There has been an exciting development in Manx resources online thanks to the launch of ‘The Manx Year’ on the Culture Vannin website.
A new central resource for information about various Manx traditions and customs has gone live on the Culture Vannin website, following months of preparation and the creation of specific new materials.
Hop-tu-naa and Hunt the Wren are two of the better-known Manx customs which feature, but there many more which will appear on the site over the coming months.
The resources are designed to both provide information about the customs but also to celebrate them and inspire others to take part in the future. Resources on any custom may include film, pictures, audio files, downloads and links to further information.
“These sorts of traditions are a part of what makes the Isle of Man so special,” says James Franklin, Online and Educational Resources Officer at Culture Vannin. “This new resource will be of interest to many, but it will be very important in opening up these aspects of Manx culture to new people and inspiring others to take part.”
Although some customs will be well-known, few people will know what is to be done before Laa’l Breeshey (St. Bridget’s Day). They are often strange but always easy to enjoy. Even just the collecting of limpet shells or the tying together of sticks can offer us ways to connect us to the Island and give us a sense of place.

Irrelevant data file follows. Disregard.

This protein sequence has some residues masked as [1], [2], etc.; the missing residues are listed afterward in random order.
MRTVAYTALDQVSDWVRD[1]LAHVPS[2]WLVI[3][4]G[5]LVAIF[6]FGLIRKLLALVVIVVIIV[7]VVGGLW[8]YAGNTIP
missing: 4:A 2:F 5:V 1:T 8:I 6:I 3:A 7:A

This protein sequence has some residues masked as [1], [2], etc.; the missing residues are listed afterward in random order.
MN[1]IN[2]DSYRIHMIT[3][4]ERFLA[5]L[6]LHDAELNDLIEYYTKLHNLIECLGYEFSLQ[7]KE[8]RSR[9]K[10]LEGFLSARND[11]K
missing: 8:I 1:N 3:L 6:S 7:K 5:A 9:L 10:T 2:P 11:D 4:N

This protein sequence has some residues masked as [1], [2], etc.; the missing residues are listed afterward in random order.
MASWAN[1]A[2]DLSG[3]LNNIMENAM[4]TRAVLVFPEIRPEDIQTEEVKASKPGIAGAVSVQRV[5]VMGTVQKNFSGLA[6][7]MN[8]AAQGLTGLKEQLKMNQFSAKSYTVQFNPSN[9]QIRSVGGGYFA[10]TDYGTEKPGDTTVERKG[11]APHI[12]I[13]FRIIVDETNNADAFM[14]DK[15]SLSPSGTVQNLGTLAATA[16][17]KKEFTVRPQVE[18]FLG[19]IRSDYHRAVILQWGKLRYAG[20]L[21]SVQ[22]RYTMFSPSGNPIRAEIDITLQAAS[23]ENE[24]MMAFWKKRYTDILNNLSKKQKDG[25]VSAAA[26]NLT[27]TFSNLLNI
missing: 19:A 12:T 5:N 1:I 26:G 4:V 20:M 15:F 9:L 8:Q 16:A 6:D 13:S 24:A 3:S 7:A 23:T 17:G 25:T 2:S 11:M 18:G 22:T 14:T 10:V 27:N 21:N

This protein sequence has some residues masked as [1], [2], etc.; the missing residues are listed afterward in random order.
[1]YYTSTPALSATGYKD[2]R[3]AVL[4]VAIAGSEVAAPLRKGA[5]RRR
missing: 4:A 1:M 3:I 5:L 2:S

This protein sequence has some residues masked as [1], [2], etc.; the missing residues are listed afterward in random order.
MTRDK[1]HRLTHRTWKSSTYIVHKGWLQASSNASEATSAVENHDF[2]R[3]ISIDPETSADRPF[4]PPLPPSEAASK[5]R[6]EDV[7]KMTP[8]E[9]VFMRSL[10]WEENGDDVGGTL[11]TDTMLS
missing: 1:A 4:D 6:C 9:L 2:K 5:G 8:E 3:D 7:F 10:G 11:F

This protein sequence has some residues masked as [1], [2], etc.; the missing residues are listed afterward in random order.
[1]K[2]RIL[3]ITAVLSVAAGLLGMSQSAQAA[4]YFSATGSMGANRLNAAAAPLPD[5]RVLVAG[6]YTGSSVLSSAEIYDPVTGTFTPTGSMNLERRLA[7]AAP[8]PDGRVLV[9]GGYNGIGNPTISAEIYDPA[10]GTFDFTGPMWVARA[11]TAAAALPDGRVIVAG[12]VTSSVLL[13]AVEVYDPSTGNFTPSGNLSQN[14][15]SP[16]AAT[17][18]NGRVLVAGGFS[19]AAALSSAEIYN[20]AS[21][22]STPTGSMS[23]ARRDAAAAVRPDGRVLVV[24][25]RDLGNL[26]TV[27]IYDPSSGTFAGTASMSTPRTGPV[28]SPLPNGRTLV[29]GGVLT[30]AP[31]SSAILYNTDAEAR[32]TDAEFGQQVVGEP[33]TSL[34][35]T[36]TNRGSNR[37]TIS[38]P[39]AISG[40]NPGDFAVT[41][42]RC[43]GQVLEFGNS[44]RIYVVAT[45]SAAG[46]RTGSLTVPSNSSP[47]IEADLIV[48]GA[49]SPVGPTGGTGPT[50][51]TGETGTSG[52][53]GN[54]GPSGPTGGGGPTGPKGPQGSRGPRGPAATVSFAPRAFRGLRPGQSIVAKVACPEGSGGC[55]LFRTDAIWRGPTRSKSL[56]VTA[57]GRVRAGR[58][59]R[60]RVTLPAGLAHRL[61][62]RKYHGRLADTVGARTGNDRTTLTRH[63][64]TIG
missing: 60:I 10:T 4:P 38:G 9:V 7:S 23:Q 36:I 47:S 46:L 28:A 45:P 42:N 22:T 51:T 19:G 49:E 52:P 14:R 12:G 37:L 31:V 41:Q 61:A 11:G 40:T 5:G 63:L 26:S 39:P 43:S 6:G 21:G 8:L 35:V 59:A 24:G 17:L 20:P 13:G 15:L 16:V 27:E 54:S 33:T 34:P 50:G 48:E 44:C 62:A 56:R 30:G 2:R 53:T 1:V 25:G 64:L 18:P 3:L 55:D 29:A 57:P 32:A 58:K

“These customs are not history,” says James Franklin, “they are a living tradition and they make up a part of who we are. Anything which celebrates and encourages that is a good thing.”
The first few customs are available online now, and many more will be added over the coming months. Its launch coincides with the release of two new films, covering Hunt the Wren in Port St. Mary and Hop-tu-Naa at Maughold during 2016. Both are available on the Culture Vannin website: www.culturevannin.im/manx_year.html.